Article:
You can choose between Virginia Yang of Gadis Lawa Kampung Jawa, Malacca; Lychee Lee of Singapore’s Geylang Brassy Girls; Pretty Priya of Saucy Dolls from Love Lane, Penang; Tanya Masala of Cheeky Lolitas from Concubine Lane, Ipoh; Suzie Sayang, of the Sassy Darlings of Chow Kit.
It took months for Kevin to get the illustrations right. “I think I drew over 100 women altogether... I’ve never drawn so many in my life...” he recalls with a laugh, adding that initially, they all looked like men!
Samantha’s feedback sent him back to the drawing board again and again, until they got every last detail right.
Inevitably, there were a lot of arguments between the two of them but both agree that it was necessary to get the final product where it is today.
Their synergy and collaborative skills are what drives the brand’s growth. Kevin, who started as a graphic artist in the advertising industry before branching out to interior design and consultancy, leads the design aspect while Samantha, who previously worked in the hospitality line, handles the operational and business sides of things.
She’s also the copywriter, though it’s more often a joint effort, and it’s not as straightforward as simply putting words to paper. “We would play classic Malay songs for hours on end and watch Malay movies to get into the mood. We also read up on the traditional dances and music of the era,” Samantha reveals.
The process no doubt served them well when they came up with their Pieces to Remember range of jigsaw puzzles, which uses old P. Ramlee movie posters as the motif. Kevin researched the images online and recreated four: Aloha, Pendekar Bujang Lapuk, Hang Tuah, and Berdosa.
It’s easy to see how well today’s consumers take to their offerings, with the hipster-loving wave still going strong. But as Kevin points out, “History is not a trend; we started doing things like this way before it became trendy.”
An antique collector since he was in his teens, he used to rent out his collectibles as props for photo or video shoots. Demand grew and then his clients wanted furniture as well, so Kevin took to designing his own.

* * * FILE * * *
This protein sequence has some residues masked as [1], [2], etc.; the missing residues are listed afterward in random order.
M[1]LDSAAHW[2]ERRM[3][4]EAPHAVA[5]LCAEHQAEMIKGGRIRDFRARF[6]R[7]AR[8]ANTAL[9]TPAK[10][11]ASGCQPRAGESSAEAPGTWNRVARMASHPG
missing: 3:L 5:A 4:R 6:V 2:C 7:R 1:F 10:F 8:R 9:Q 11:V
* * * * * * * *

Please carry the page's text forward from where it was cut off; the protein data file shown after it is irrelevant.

That grew into an interior design company whose clientele included private residences, F&B outlets (Butter+Beans at Seventeen, Chaiwalla & Co, and The Daily Fix among them), hotels (Capsule by Container Hotel at KLIA2) and fashion stores like Pestle & Mortar.
They currently also count Yum China Holdings as a regular client, decking their fast food outlets with murals that are unique to each store as they’re designed to reflect the respective locale.
“We’re a small start-up; we’re humbled by the feedback we get. We do have some demanding customers but their comments help us improve our products and structure our business,” says Kevin.
“Years ago a client hentam me for a range of pillows, inspired by old-school food packaging, I came up with as they were small and expensive. It made me realise that I was so into the design, I forgot about other things. Feedback like that makes us work even harder.”
To celebrate Merdeka, they have released 18 designs of Papan Tanda Mats that immortalise the monochromatic signboards of yore, ranging from Malayan Airways to Port Weld (the country’s first train station) and as an exclusive to Naiise Malaysia where their products retail, one that says “Kolam Renang Kuala Lumpur.” The latter reflects a time “before condominiums came about, when everyone went to public swimming pools”.
Next, they will work on the second phase of Oh, it’s Borneo! and prepare to expand to the UK. Ultimately, The Great Indoors hopes to be what Kevin terms “the first hipster kedai runcit, Kedai Runcit 2.0, a mom-and-pop shop that sells vintage stuff.”
The Great Indoors’ collections are available at Naiise Malaysia (https://naiise.com.my)’s pop-up store at The Zhongshan Building at Kampung Attap, Kuala Lumpur in October;
ChinaHouse, Lebuh Pantai, George Town, Penang;
Naiise, Singapore (https://naiise.com).
You can also shop them online at www.thegreatindoors.store.
Vivian Chong is a freelance writer-editor and founder of thisbunnyhops.com